The Smile of Iran's Chief Nuclear Negotiator
If only it were as delightful to watch the Iran nuclear talks in Geneva as it apparently is to take part in them. Not since Rep. Nancy Pelosi told us we had to pass-the-bill-to-find-out-what's-in-it have the news cameras captured such quivers of delight over things so huge and appalling. Politicians are of course prone to play to the cameras. But at the Geneva bargaining table, the ranks of smiles go on and on. On the world powers side ("world powers" being the shorthand for the P5+1, which is the shorthand for the U.S., UK, France, China, Russia and Germany) the chief smiler is European Union foreign-policy chief Catherine Ashton, beaming across the table at the Iranian team, nodding and chatting with the expression of a fondly indulgent aunt handing out sweets to the kids.
But the smiler at these talks who most bears watching is Iran's chief nuclear negotiator, Foreign Minister Javad Zarif. He arrives smiling at the negotiating venue. He tosses out cheery greetings as he walks toward the meeting room. At the bargaining table, he settles in with an affable smile, and in this video clip he moves on at one point to a guffaw -- such fun, these nuclear talks!
Why is Zarif smiling? There is the obvious. Those world powers across the table are itching to hand Iran what Israeli Prime Minister Benjamin Netanyahu has accurately described as the "deal of the century" -- the ticket to the nuclear arsenal the Tehran regime covets, and for which the infrastructure would be left in place. So eager are some of these world powers to produce a signed piece of paper that U.S. Secretary of State John Kerry, for the second time in a month, decided to race to Geneva, ready to close the deal. Evidently it is no deterrent to the Obama administration that Iran's Supreme Leader Ali Khamenei -- Zarif's real boss -- chose to punctuate rounds two and three of these nuclear talks by delivering a speech to Basij militiamen (who hailed him with chants of "Death to America") in which he compared Israel to a "rabid dog," said its officials "cannot be called human," and added, "the Israeli regime is doomed to failure and annihilation."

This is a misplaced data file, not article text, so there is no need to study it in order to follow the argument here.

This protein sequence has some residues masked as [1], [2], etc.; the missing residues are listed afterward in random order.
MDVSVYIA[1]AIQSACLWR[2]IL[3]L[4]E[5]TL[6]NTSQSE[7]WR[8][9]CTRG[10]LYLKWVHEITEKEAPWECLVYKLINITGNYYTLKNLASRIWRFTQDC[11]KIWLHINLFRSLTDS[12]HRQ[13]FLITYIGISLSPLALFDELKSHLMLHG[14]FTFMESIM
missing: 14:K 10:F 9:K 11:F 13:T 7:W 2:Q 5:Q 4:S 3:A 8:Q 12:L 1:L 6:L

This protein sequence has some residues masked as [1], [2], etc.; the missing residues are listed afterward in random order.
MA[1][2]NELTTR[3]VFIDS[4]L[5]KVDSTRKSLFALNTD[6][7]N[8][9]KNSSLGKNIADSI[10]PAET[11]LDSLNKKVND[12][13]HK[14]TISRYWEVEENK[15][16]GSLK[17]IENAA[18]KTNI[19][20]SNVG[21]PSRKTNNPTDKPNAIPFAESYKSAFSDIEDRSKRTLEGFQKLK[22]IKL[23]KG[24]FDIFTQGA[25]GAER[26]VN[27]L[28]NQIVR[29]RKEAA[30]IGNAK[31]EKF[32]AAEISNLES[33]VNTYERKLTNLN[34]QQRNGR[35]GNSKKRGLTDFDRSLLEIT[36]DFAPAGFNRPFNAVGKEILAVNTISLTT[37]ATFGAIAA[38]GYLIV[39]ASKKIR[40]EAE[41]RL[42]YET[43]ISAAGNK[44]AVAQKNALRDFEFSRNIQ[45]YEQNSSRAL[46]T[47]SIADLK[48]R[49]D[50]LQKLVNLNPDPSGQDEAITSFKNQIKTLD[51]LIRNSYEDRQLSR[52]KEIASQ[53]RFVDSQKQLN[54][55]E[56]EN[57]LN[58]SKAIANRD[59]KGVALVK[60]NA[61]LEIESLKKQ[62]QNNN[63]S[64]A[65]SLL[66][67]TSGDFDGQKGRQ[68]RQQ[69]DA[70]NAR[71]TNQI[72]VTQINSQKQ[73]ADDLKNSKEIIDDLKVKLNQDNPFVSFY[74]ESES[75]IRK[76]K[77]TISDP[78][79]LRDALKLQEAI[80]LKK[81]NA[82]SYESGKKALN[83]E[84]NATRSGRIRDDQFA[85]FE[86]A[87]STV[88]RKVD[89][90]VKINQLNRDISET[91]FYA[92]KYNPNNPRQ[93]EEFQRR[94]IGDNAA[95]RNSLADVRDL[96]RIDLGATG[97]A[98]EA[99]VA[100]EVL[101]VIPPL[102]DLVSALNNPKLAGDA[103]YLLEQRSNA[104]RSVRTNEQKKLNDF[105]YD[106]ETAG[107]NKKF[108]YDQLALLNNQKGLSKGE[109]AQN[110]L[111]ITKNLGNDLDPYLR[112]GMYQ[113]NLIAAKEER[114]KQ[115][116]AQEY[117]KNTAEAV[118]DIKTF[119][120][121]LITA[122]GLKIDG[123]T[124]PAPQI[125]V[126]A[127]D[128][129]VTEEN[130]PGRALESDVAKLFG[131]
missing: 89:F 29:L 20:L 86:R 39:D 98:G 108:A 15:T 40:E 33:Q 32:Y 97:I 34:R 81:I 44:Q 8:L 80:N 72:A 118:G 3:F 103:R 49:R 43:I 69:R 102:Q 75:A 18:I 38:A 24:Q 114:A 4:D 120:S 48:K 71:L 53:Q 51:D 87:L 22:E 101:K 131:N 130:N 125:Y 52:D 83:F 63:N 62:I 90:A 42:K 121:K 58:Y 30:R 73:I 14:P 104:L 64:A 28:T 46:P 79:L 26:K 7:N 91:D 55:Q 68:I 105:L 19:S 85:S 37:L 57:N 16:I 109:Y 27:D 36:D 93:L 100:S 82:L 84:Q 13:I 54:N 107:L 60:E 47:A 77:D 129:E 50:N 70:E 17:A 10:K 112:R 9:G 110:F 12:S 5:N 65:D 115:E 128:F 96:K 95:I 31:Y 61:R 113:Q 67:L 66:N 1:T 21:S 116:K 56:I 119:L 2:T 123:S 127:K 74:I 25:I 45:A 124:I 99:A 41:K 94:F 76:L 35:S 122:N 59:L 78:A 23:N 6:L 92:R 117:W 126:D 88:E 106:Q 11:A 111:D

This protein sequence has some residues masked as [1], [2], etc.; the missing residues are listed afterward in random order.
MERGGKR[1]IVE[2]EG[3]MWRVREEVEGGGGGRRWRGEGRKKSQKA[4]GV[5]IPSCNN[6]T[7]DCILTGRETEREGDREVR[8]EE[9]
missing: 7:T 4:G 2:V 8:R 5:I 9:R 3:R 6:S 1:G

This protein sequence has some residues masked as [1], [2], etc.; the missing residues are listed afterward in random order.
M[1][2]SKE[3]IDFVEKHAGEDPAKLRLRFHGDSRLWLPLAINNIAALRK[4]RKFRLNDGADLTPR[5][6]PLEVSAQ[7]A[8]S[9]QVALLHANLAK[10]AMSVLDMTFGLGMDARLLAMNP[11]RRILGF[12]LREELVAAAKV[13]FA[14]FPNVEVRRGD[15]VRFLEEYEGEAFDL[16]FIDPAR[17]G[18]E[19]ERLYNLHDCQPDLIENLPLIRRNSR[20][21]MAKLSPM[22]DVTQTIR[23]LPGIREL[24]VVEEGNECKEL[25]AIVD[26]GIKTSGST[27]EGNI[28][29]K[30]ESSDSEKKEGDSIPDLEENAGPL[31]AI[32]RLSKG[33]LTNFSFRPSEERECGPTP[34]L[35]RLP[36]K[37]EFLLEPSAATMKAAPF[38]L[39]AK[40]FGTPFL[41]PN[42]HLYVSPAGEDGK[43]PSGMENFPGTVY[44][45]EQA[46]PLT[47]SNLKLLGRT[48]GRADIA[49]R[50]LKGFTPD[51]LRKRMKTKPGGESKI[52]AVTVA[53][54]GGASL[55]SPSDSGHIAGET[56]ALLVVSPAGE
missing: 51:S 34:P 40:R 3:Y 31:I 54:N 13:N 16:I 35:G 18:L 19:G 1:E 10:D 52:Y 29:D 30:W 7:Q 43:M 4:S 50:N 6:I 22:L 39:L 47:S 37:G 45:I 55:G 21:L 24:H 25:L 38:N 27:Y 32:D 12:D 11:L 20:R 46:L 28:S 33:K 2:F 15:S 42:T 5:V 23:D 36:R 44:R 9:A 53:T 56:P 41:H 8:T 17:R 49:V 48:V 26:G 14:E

Then there is the also-obvious. Talks like these are a great boon to rogue regimes -- just ask North Korea (which has parlayed two decades of nuclear freeze deals into time and resources for three nuclear tests, and appears to be preparing its underground nuclear test site for a fourth detonation). Iran's regime is a terror-sponsoring government under sanctions for its rogue nuclear weapons program, and in theory its rulers are being shunned and "isolated" -- or so we've been told. But there in Geneva is Iran's foreign minister, so completely un-isolated that in the diplomatic world he has become the celebrity of the hour, surrounded by envoys of the UN Security Council's Permanent Five members plus Germany, all focused on what he has to say. Negotiations such as these, especially if they lead to a deal, serve as credentials, painting a veneer of legitimacy on regimes that deserve none (just ask North Korea).
And then there are the less obvious reasons why Zarif might be smiling. This is a man with a history that someone in his position today might well gloat over. He is intimately acquainted with the U.S., where he spent years as a student and served in various positions at Iran's Mission to the UN in New York, including a stint from 2002-2007 as ambassador to the UN. During his time as ambassador, he charmed quite a number of American politicians and foreign-policy types, including then-Senators Joe Biden and Chuck Hagel. While he was doing that, however, he was also grossly abusing his diplomatic privileges by secretly directing a sanctions-violating multi-million dollar money-laundering operation out of Manhattan, to the benefit of the Iranian regime, and the enrichment, in particular, of Iran's state-owned Bank Melli -- which has been blacklisted by Treasury for its links to Iran's missile and nuclear programs, as well as its banking services to the Islamic Revolutionary Guard Corps. So say the court documents of the Alavi case -- for details on that, here's a link to my article in The Weekly Standard on "Iran's Chief Negotiator."
Whether Zarif, while ensconced at the Geneva bargaining table, is giving any conscious thought whatsoever to his years of snookering U.S. law enforcement officials in the heart of Manhattan, who knows? By now, those years as envoy to the UN may be the furthest thing from his mind. Nonetheless, his years of successful double-dealing in New York are part of the context in which he arrives at the bargaining table -- with that smile. It's an expression that seems to conjure great delight among his world-power interlocutors. It shouldn't.